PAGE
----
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‘Am I racist?’ sign in Shuswap part of B.C. campaign to combat racism

As hate crimes rise, Office of Human Rights Commissioner would like citizens to examine inner biases
“Am I racist?” signs like the one standing on the west end of Salmon Arm are part of an anti-racism campaign launched in November by B.C.’s Office of the Human Rights Commissioner. Hate crimes have been rising in B.C., particularly during the pandemic. (Martha Wickett - Salmon Arm Observer)

A sign next to the Trans-Canada Highway at the west end of Salmon Arm asks, “Am I racist?”

With hate crimes rising in B.C., particularly during the coronavirus pandemic, the Salmon Arm sign and ones like it in other B.C. municipalities are part of a public awareness campaign launched by B.C.’s Office of the Human Rights Commissioner.

The campaign takes British Columbians through the first steps toward a more anti-racist B.C. by asking them to examine their inner biases, states a news release from the human rights commissioner’s office.

Along with billboards, the signs can be seen on transit shelters and the backs of buses in B.C.

Updates to the campaign include more specific questions about what constitutes racism.

One sign asks: “If I say I don’t see skin colour, am I racist?” Another question is: “If I want to forget our province’s history, am I racist?”

An interactive website can be found at, designed to help British Columbians look deeper at the issues that divide citizens.

“Systemic racism is a difficult and urgent problem in B.C.,” said Human Rights Commissioner Kasari Govender. “Statistics show a rise in hate crimes in B.C., both gradually over the last decade and rapidly since the COVID-19 pandemic took hold in the province. We need to name the problem before we can solve it, and that starts when we confront our own, often subconscious, racial biases.”

Govender said if people have different views of the campaign, it’s hoped that will generate conversations about the value in recognizing racism and what a difference that might make in people’s lives.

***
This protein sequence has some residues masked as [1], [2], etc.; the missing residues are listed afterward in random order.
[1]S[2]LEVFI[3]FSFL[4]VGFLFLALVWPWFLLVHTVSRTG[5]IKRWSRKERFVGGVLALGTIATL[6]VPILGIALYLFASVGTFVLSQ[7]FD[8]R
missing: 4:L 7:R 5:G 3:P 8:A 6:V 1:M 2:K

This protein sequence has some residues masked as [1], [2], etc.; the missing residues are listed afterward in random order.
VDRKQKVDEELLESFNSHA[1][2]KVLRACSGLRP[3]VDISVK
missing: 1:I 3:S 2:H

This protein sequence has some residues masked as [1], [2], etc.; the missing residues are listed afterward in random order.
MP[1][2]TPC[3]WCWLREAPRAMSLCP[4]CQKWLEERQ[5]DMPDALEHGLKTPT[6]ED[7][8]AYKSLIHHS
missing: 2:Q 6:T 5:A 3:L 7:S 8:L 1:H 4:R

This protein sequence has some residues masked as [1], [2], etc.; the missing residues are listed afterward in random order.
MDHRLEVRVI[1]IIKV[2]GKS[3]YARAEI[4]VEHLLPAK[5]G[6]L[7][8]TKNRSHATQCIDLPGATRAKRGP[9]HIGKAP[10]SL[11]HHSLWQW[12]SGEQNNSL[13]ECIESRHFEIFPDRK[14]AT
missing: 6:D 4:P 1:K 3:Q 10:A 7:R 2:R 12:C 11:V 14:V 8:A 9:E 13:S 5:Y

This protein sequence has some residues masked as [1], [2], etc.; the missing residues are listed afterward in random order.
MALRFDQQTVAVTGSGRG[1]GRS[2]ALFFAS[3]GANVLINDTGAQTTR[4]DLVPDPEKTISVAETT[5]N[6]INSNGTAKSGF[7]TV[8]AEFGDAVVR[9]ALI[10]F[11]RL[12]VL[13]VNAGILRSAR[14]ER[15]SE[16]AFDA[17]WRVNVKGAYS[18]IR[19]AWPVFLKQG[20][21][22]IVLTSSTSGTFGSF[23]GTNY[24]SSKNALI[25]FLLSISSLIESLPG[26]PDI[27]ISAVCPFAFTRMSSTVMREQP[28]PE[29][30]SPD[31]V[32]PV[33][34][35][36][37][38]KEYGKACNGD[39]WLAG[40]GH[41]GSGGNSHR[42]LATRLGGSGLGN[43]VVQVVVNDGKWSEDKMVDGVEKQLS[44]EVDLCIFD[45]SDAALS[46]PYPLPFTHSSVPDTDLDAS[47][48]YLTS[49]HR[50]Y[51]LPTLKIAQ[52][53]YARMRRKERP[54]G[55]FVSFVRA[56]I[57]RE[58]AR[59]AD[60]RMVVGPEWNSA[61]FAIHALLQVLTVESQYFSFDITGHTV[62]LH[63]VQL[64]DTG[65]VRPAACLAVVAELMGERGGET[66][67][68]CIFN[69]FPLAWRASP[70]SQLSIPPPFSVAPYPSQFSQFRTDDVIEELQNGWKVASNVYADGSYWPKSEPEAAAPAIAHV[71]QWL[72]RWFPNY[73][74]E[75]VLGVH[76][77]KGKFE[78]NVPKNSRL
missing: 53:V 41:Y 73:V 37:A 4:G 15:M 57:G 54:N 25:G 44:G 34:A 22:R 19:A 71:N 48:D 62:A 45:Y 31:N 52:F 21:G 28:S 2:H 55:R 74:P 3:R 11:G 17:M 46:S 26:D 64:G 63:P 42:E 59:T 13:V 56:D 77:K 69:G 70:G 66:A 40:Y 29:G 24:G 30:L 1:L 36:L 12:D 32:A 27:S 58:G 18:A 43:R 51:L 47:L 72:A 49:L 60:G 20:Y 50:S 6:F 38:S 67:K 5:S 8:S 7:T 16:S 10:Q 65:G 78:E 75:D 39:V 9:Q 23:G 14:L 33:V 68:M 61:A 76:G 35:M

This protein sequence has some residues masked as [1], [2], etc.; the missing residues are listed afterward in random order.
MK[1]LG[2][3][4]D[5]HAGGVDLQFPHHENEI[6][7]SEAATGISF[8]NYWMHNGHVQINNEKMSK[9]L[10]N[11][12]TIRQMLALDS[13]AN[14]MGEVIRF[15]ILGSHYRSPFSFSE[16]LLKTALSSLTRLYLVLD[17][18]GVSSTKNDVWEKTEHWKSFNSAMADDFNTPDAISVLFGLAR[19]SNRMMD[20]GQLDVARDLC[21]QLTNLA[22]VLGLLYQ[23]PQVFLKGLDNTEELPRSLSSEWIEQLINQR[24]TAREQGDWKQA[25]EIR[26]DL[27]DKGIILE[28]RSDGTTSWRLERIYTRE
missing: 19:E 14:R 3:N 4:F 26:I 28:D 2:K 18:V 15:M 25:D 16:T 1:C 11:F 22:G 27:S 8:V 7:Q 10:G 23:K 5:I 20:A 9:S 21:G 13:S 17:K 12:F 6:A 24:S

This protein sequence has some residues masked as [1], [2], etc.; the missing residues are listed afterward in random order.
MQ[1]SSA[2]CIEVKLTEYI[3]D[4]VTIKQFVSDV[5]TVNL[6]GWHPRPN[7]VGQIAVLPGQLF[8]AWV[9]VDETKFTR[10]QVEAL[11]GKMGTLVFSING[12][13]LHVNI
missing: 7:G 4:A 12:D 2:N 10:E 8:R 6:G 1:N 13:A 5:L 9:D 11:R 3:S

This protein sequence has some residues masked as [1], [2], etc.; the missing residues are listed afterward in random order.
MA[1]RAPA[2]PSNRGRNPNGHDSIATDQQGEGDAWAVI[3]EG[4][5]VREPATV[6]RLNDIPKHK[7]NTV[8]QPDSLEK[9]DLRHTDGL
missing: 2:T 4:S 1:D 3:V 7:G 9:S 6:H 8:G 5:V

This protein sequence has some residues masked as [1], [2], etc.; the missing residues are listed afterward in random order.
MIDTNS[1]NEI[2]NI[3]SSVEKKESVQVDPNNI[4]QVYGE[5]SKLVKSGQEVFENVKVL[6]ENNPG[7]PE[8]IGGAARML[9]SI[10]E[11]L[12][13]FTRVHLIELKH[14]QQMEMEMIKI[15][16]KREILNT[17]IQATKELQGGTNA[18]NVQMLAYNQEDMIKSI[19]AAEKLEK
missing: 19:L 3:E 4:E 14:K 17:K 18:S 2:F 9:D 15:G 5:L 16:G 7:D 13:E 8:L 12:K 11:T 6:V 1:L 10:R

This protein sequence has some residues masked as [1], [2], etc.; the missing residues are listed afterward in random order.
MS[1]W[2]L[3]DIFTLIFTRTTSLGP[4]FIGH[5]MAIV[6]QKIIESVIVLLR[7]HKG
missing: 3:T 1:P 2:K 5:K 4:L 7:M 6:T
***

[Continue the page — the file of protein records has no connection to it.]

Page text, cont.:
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Reported hate crimes in B.C. rose more than 34 per cent between 2015 and 2018. In the first nine months of 2020, the Vancouver Police Department, for instance, reported a 116 per cent rise in hate crimes in Metro Vancouver compared to the same period in 2019, with Asian communities bearing the brunt of the increase. Anti-Asian hate crime incidents increased from just nine reported in B.C. in 2019 to 88 reported in the 2020 period, an 878 per cent increase.

Along with individual racism, structural racism in health care and other institutions, including the disproportionate impact COVID-19 is having on health in racialized B.C. communities, is raising concerns.

A Statistics Canada report found COVID-19 mortality rates between March and July 2020 were higher in B.C. communities where more than 25 per cent of residents are visible minorities, Govender said.

“Canada has a reputation of being a safe place with minimal racism, but this does not truly reflect the history and present-day experiences of Indigenous and racialized people in this province and country. I know it’s uncomfortable to recognize this racism and to start to work on it, but it’s crucial that we do so – because uprooting systemic racism starts when we change ourselves.”

The campaign will continue until Dec. 11. To learn more, visit or follow the hashtag #BeAntiRacistBC on Twitter or Instagram.

The Office of the Human Rights Commissioner began its work in September 2019 with a mandate to educate the province on issues of systemic racism, following the 17-year absence of a provincial human rights commission.
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Martha Wickett

About the Author: Martha Wickett

came to Salmon Arm in May of 2004 to work at the Observer. I was looking for a change from the hustle and bustle of the Lower Mainland, where I had spent more than a decade working in community newspapers.
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